How does Google protect my privacy and keep my information secure?
We know security and privacy are important to you – and they are important to us, too. We make it a priority to provide strong security and give you confidence that your information is safe and accessible when you need it.
We’re constantly working to ensure strong security, protect your privacy, and make Google even more effective and efficient for you. We spend hundreds of millions of dollars every year on security, and employ world-renowned experts in data security to keep your information safe. We also built easy-to-use privacy and security tools like Google Dashboard, 2-step verification and Ads Settings. So when it comes to the information you share with Google, you’re in control.
You can learn more about safety and security online, including how to protect yourself and your family online, at the Google Safety Center.
Learn more about how we keep your personal information private and safe — and put you in control.
Why is my account associated with a country?
Your account is associated with a country (or territory) in the Terms of Service so that we can determine two things:
- The Google affiliate that provides the services, that processes your information, and that is responsible for complying with applicable privacy laws. Generally, Google offers its consumer services through either of two companies:
- Google Ireland Limited, if you’re located in the European Economic Area (EU countries plus Iceland, Liechtenstein, and Norway) or Switzerland
- Google LLC, based in the United States, for the rest of the world
- The version of the terms that govern our relationship, which can vary depending on local laws
Keep in mind that Google services are essentially the same regardless of the affiliate that provides the services or your country association.
Determining the country associated with your account
When you create a new account, we associate your account with a country based on where you created your Google Account. For accounts at least a year old, we use the country from which you usually access Google services — typically where you’ve spent the most time in the last year.
Frequent travel doesn’t generally affect the country associated with your account. If you move to a new country, it can take about a year for your country association to update.
If the country associated with your account doesn’t correspond to your country of residence, it could be because of a difference between your country of work and residence, because you’ve installed a Virtual Private Network (VPN) to mask your IP address, or because you live close to a territorial border. Contact us if you think your country association is wrong.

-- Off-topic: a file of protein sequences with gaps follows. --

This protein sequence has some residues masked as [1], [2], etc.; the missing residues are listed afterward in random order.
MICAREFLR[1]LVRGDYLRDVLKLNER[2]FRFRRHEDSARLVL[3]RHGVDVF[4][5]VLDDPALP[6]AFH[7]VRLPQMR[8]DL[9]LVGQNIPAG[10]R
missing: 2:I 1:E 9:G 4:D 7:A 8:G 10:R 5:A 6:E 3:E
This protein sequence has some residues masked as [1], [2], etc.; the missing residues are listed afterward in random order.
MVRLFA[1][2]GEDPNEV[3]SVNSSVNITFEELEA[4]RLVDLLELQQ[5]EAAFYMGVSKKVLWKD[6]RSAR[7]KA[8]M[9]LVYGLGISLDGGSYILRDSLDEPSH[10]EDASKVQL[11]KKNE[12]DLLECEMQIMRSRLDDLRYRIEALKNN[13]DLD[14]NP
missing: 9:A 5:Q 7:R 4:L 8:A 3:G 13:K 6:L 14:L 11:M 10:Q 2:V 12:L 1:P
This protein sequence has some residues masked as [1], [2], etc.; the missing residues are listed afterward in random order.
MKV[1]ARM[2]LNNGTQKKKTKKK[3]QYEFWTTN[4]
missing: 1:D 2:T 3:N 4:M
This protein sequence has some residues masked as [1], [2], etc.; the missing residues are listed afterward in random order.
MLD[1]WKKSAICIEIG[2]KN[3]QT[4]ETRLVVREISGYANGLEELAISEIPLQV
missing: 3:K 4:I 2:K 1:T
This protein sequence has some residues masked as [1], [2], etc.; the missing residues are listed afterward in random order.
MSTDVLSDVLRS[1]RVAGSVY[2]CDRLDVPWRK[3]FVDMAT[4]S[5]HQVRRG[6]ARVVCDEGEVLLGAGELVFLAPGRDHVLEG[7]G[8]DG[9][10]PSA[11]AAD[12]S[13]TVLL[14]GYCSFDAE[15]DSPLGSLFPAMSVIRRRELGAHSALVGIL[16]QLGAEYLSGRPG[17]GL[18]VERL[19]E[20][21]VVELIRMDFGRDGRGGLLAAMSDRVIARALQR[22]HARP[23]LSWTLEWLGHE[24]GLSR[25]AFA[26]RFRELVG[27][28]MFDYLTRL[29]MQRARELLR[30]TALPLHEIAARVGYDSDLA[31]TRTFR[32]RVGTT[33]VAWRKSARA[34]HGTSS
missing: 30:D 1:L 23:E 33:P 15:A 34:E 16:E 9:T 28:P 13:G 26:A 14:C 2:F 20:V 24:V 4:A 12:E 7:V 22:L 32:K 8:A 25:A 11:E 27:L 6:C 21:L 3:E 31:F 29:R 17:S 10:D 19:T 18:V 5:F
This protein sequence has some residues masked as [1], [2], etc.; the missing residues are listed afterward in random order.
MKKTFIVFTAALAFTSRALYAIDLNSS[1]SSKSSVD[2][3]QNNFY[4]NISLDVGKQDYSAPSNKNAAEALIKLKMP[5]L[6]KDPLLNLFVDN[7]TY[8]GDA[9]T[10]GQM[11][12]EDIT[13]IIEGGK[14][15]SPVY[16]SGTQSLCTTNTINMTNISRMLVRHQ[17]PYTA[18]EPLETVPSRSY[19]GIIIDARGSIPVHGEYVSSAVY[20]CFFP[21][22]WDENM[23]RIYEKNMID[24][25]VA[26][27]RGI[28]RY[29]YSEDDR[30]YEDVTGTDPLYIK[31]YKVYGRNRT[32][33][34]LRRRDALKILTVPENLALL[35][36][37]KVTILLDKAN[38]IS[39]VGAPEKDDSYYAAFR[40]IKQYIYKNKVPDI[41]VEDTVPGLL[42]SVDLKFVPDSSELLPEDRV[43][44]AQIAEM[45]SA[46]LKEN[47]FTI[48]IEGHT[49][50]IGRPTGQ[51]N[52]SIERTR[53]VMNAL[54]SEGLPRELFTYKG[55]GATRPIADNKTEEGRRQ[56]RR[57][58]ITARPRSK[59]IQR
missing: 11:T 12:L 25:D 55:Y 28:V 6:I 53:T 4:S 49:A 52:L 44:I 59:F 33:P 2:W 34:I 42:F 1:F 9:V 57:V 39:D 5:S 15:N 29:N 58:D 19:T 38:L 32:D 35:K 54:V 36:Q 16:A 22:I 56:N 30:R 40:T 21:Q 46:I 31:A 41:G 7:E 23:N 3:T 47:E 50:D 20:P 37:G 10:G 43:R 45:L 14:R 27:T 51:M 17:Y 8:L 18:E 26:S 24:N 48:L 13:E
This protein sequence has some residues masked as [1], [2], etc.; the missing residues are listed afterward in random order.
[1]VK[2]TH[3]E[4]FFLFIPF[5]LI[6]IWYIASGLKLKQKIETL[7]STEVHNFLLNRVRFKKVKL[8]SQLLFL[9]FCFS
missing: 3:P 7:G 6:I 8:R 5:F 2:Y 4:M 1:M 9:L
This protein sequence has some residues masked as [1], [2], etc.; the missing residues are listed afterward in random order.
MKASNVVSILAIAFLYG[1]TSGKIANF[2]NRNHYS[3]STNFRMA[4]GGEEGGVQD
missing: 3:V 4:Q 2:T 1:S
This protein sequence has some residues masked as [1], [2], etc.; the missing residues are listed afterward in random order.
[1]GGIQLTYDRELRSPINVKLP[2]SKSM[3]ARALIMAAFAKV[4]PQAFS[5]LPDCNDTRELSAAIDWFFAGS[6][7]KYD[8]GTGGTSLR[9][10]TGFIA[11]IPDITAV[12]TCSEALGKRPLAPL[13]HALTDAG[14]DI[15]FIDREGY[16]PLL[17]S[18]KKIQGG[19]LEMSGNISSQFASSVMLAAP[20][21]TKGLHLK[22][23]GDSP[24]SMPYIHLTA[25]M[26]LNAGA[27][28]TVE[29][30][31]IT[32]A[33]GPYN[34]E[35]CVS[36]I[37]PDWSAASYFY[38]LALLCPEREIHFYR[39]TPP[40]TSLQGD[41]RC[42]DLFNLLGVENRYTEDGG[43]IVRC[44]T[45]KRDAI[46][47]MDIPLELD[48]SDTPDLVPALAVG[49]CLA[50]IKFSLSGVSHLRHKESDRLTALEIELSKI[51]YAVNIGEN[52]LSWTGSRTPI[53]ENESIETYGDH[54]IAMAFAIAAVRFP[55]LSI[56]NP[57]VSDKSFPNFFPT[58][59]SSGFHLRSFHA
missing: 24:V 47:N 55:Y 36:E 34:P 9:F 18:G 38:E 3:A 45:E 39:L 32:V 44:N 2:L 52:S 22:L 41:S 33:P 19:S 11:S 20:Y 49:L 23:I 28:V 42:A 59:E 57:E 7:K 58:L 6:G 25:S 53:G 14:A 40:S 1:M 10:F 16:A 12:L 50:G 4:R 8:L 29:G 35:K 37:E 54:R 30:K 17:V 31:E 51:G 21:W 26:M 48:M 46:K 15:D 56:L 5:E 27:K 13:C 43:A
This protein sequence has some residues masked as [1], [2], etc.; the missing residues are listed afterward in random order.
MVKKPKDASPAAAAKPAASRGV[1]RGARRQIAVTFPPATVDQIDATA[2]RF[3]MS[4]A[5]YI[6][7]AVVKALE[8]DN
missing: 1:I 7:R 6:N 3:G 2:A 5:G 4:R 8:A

How can I remove information about myself from Google's search results?
Google search results are a reflection of the content publicly available on the web. Search engines can’t remove content directly from websites, so removing search results from Google wouldn’t remove the content from the web. If you want to remove something from the web, you should contact the webmaster of the site the content is posted on and ask him or her to make a change. Once the content has been removed and Google has noted the update, the information will no longer appear in Google’s search results. If you have an urgent removal request, you can also visit our help page for more information.
Are my search queries sent to websites when I click on Google Search results?
In some cases, yes. When you click on a search result in Google Search, your web browser also may send the Internet address, or URL, of the search results page to the destination webpage as the Referrer URL. The URL of the search results page may sometimes contain the search query you entered. If you are using SSL Search (Google’s encrypted search functionality), under most circumstances, your search terms will not be sent as part of the URL in the Referrer URL. There are some exceptions to this behavior, such as if you are using some less popular browsers. More information on SSL Search can be found here. Search queries or information contained in the Referrer URL may be available via Google Analytics or an application programming interface (API). In addition, advertisers may receive information relating to the exact keywords that triggered an ad click.